Martin Johnstone: Listen to solve poverty

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Scots trapped in poverty demand a voice in shaping Scotland’s future. Demands to involve those who live in poverty in the struggle to overcome it are at the heart of a major new report.

The Poverty Truth Commission has identified a range of practical solutions following an 18-month study. It calls for a not-for-profit energy company, an end to zero hours contracts, a reduction in the number of people being sanctioned by Job Centres and more workers receiving a living wage. More than half of the Scots suffering poverty live in working households. Twenty per cent of Scottish children are growing up in homes suffering hardship.

The Commission, which is supported by the Church of Scotland and Faith in Community Scotland, presented its findings to an invited audience of 450 people in Glasgow on Saturday. The Commission brought together some of Scotland’s most influential citizens with an equal number of people who face the daily grind against poverty.

Supported by Scotland’s former Chief Medical Officer Sir Harry Burns, among others, the Commission is calling for those suffering from the effect of poverty to be at the heart of solving the problems it causes. This approach is now recognised by governments and national agencies as presenting one of the best opportunities to address decades of failure in tackling poverty and growing inequality.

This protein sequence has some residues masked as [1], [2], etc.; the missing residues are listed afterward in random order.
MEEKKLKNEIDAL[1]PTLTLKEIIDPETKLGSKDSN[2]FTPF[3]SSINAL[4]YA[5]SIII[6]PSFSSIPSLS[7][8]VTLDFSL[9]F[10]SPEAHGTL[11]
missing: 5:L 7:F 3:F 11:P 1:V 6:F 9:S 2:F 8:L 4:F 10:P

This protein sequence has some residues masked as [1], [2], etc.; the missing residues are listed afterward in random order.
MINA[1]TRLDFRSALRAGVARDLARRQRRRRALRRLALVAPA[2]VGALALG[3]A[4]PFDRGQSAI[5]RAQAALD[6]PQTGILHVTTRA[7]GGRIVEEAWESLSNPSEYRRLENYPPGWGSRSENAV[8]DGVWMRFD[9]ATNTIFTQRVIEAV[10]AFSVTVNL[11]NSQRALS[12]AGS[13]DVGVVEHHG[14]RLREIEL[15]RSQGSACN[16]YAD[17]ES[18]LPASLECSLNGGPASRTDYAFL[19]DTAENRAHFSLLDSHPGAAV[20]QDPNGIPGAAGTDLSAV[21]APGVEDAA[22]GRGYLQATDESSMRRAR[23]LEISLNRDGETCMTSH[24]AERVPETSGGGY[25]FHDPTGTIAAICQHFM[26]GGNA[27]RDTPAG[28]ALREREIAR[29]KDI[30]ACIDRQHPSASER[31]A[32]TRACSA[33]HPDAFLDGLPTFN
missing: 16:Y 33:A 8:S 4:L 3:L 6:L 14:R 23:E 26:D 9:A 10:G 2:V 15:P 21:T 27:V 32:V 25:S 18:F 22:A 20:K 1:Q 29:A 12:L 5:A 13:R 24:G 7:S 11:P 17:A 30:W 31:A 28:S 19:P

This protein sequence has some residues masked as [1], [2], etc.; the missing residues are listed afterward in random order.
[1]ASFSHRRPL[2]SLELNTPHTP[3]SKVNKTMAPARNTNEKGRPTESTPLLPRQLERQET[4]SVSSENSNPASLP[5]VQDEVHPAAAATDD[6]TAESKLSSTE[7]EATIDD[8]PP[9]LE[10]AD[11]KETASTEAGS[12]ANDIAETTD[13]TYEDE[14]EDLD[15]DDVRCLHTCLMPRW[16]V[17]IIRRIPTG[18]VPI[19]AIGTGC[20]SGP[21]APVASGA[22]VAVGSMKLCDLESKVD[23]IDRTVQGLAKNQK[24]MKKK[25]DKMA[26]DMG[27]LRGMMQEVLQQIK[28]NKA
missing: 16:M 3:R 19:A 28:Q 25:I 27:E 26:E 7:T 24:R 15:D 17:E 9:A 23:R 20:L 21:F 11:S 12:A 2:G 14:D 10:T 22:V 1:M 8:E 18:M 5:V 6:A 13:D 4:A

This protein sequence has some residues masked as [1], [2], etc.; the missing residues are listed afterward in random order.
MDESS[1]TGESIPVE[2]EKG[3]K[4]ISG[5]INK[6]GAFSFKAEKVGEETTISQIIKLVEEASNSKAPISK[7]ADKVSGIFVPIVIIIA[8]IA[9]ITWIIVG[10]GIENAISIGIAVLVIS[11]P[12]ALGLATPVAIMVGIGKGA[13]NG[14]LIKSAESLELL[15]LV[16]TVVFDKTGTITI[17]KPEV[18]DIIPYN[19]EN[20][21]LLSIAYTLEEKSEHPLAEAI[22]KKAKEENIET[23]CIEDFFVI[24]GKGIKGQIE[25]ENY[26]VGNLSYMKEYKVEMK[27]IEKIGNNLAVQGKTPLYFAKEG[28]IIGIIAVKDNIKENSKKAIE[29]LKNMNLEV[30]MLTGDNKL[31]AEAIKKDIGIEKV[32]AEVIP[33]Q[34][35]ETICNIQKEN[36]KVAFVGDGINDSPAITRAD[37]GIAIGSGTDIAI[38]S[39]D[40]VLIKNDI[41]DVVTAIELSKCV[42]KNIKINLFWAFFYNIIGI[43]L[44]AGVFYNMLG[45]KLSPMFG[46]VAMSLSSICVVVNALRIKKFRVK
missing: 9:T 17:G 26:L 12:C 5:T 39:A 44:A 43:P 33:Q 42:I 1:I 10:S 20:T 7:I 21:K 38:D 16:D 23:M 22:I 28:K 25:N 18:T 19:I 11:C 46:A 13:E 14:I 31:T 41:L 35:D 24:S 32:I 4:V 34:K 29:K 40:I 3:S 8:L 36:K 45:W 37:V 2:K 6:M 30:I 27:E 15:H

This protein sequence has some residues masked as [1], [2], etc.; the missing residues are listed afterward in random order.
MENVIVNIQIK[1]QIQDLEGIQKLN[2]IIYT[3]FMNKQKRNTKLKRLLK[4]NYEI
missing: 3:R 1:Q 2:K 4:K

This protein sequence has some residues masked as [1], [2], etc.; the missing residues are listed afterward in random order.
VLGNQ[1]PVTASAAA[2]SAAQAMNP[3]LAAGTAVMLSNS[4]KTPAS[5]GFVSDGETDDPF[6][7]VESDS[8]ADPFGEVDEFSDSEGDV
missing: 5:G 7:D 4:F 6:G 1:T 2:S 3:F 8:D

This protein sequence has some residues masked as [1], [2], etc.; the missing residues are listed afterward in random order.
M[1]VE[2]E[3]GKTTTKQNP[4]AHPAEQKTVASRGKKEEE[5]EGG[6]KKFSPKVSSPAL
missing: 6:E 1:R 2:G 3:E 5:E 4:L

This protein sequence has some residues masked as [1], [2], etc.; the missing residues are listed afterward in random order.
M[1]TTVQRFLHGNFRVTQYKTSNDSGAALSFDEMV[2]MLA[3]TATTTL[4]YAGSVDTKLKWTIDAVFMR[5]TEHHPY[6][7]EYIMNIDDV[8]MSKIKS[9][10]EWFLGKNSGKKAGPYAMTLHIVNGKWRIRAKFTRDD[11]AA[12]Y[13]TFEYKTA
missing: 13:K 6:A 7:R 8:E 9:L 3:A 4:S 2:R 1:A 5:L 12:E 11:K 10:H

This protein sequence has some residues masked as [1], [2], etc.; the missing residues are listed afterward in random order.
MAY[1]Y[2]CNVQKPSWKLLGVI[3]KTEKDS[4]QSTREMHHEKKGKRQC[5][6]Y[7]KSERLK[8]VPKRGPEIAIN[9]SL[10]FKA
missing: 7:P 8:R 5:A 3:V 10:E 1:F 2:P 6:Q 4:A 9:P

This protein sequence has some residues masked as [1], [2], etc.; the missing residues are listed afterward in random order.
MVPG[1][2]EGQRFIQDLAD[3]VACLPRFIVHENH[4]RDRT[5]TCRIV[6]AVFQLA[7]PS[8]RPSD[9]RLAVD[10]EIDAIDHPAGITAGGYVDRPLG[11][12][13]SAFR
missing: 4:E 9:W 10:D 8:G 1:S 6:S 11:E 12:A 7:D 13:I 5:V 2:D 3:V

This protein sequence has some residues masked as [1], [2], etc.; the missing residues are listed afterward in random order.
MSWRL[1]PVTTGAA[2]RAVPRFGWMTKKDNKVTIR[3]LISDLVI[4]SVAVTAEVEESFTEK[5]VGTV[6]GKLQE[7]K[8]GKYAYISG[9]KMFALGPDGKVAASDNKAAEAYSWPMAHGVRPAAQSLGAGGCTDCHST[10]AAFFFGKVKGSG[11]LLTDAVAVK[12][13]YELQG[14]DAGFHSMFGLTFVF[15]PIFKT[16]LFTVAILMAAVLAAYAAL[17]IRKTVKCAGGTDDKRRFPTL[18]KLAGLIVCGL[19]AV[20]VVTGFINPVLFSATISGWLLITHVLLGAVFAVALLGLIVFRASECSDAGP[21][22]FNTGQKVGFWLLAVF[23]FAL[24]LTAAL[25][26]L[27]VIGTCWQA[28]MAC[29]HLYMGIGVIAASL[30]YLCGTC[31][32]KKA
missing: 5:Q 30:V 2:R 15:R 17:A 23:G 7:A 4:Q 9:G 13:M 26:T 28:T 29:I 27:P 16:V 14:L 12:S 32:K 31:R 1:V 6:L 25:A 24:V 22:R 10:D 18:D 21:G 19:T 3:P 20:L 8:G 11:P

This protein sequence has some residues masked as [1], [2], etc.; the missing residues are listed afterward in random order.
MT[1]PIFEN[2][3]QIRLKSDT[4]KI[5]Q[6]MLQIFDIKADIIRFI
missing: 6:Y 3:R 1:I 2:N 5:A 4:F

Sir Harry Burns, who is now Professor of Global Public Health at Strathclyde University, said: “Most people encounter poverty as street beggars. What they don’t appreciate is the poverty affecting their neighbours in their communities. These are the families who, perhaps after a lifetime of working, struggle with day-to-day expenses such as food. The Poverty Truth Commission gives a voice to these people.”

The Commission has identified that people in poverty pay more for their fuel, food and financial services than those in better-off areas. It is calling on ordinary citizens, as well as politicians, to do more to challenge the cuts in welfare benefits which have contributed to 65,000 Scots visiting food banks run by the Trussell Trust in the past year. A recent Joseph Rowntree Foundation study showed an expected increase in employment in Scotland would not solve the problem.

The findings of the Poverty Truth Commission go to the heart of the issues raised in the current referendum debate. They also transcend the outcome. A new group of Commissioners has now been established, including senior politicians, business, civic and faith leaders alongside people experiencing poverty. The new Commissioners will be challenged to take forward both the actions and the spirit of this urgent report.

Martin Johnstone is Secretary of Poverty Truth Commission